Some of my most popular posts include images of nudes. I don’t use them to be controversial – I am genuinely interested in how garments, accessories, and makeup are used to “create” or re-create the body.
Feeling Blue, a post I recently wrote about the artist Yves Klein, explored how an artist used nude females as live paintbrushes. Aside from appreciating the artistic statement (and sensuality of seeing the works of art being created), the article reminded me so much of how clothing is an artistic medium used to create identity.
Anthropometry, Untitled Characteristics: Dry pigment in synthetic resin on paper 102 x 73 cm. Image courtesy of guggenheim-bilbao.org
I pushed this idea further in another post, Role Reversal. Sometimes, the image we see in the mirror is not an accurate representation of how we feel about ourselves. This disparity can have many different degrees. We are each born with one body, but experience change continually. At one point or another, clothing helps you transition to a new identity – a new phase of life. But sometimes, your gender may not match with your biological sex.
Gia Carangi and unknown model in YSL Rive Gauche, 1979. Photo by Helmut Newtown. Image courtesy of imtheitgirl.com
Clothing helps us to construct multiple identities. Therefore it’s virtually impossible to teach fashion without exploring how fashion constructs and deconstructs gender identities. Read more about how I discuss this topic with my students on Worn Through:
Anthropometry by Yves Klein, 1961. Image courtesy of http://coatedarms.blogspot.com
I will never forget my first figure drawing class. As calm and collected as I tried to be, the moment the model disrobed and stood in front of me, I was nervous, embarrassed, and curious. In the name of art, I could stare at a naked man or woman and not be considered a pervert. How liberating!
Yves Klein at work, c. 1961. Image courtesy of http://design-crisis.com
Working in the fashion industry, I saw many parallels to the artist’s studio. Naked bodies are every present in the atelier – fittings, dress rehearsals, runway shows. After the initial shock value faded, I noticed that the constant exposure to nudity made me a connoisseur of the human form. In fashion and art, ideal beauty changes with time. (For more on this, you’d love my previous posts Moovies, Boobies, and Ideal Beauty and A Return to the Ideal) The only constant is the human desire to display the body in an appealing way.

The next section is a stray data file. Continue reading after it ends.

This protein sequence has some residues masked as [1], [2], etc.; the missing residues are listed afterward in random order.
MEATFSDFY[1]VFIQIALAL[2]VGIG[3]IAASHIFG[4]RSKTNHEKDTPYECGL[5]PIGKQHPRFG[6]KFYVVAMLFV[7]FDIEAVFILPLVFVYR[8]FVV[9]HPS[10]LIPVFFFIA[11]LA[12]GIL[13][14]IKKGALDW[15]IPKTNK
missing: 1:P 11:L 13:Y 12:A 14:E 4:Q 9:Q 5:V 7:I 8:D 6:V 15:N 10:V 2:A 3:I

A Blue Kind of World. Image courtesy of coloribus.com
Recently, I came across the work of Yves Klein (1928-1962). From 1960-1962, Klein did a series of paintings called Anthropomtries (Anthropometry in English). Anthropometry was Klein’s term for covering naked female models in blue paint and dragging them across or pressing them onto canvases. The models were “living brushes”, and their naked bodies made the images. Seeing photos of Klein slather his signature ‘International Klein Blue’ (IKB) paint on voluptuous French models was so overtly sexual I was almost embarrassed that I found the image while at work. Almost.
These works of art became public performances. Klein directed the models, covered in IKB to make imprints of their bodies on large sheets of paper in front of audiences. The “exhibition” was complete with blue cocktails and a performance of his Monotone Symphony a single note played for twenty minutes, followed by twenty minutes of silence. The resulting artwork is quite beautiful. However, I think this is one of the rare cases where the product mustbe accompanied with an accurate description of the process.
Anthropometry, Untitled by Yves Klein. Image courtesy of Artnet.com
Image courtesy of http://citizenzoo.files.wordpress.com
These shows were successes, both commercially and critically. Anthropometry is the study of human proportions, and by systematically directing the “living paint brushes” Klein believed his art was the most concentrated expression of vital energy imaginable. I would agree with Klein on that statement.
Image courtesy of http://assentodiario.blogspot.com
Image courtesy of http://angryflannel.com
Anthropometry has some similarities with Veruschka’s Oxydationen series. However, Veruschka’s use of body paint serves more to obscure her naked body. Klein has managed to capture human sexuality and fling it on the canvas. It’s like being a novice in figure drawing class all over again.